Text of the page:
• For your main message also use three key words. Airbnb for example uses “save money, make money, share culture” to describe its value proposition. Apple is famous for using the rule of three in its announcements, which are often organised around three new products, three new features or three new upgrades

  • Embed your overall key message three times in your speech or slide deck. In the beginning, in the middle and at the end. It will stick with your listeners long after they have left


Design the hand-outs directly into your slide-deck


The dilemma of most presentations are the hand-outs you have to deliver after your speech or without having the speech at all. Your brief, simple and easy slides are great for those who did attend your presentation. However, if your slides must also satisfy offline readers, you might be tempted to add a lot of text and explanations again. This punishes your live audience and makes your slides heavy again. There are three solutions to that:

  • First option: use the speaker/presenter notes section for all your slides. In Microsoft’s Power Point and Apple’s Keynote software this option allows you to add all the text and details you want to convey. It keeps your main slides light. During the presentation, you (and only you) can see the notes if activated. It will help you remember the talking-points while your audience will see the clean slides. After the presentation, you can then distribute or print the original slides including all the notes. Alternatively, you can create a PDF without your notes and distribute exactly what the audience had seen during your speech. Like this you can use the same slides for many speeches without foreclosing what you are going to say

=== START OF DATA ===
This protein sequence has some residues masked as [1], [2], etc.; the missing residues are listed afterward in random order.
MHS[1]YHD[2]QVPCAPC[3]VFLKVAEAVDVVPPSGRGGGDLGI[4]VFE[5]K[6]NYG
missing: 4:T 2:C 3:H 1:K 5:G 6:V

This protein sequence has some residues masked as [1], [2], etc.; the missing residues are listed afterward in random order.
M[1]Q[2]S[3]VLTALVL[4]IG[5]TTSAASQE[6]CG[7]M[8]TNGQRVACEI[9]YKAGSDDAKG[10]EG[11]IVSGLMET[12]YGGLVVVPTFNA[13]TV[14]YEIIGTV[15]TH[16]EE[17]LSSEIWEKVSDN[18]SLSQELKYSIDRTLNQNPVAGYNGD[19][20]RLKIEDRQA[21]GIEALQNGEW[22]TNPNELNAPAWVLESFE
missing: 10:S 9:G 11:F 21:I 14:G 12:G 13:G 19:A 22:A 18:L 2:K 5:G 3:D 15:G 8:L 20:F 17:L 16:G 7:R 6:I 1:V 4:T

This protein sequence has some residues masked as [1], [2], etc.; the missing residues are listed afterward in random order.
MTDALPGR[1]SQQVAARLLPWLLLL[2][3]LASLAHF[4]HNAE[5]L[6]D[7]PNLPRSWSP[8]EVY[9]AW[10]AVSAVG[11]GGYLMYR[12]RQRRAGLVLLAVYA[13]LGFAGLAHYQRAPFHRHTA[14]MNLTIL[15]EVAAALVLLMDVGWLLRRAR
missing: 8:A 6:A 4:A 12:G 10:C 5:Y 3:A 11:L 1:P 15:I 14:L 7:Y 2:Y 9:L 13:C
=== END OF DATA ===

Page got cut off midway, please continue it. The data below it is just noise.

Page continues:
• Second option: alternate your slides among high level views and detailed text. For example, create your 1st main slide with your key message and visualisation. Use your 2nd slide for your detailed explanations and source references. The 3rd main slide contains your next message and visualisation, while your 4th slide contains all the required detailed text again and so on. With the hide feature, hide all text rich slides during your presentation. It’s what you are going to talk about anyway. After the presentation, you have the possibility to either distribute all slides or only the main slides

  • Third option: if you must create text rich slides, try using dark grey for your standard text. Then use black and bold for your key words and key sentences. This sets them better apart from the rest and acts like focus points



“Less is more,
simple is better,
easy wins”



3) What you gain

  • Visually clean and uncluttered slides will raise your audience’s interest for your presentation

  • Text lean slides will prevent the public from reading while you are talking and hence, will move the focus to you, the speaker

  • Your audience will leave with pleasant emotions rather than feeling smashed

Let’s make corporate slides and presentations fun again. Less is more, simple is better, easy wins.


Chris Frey @chrisfrey.com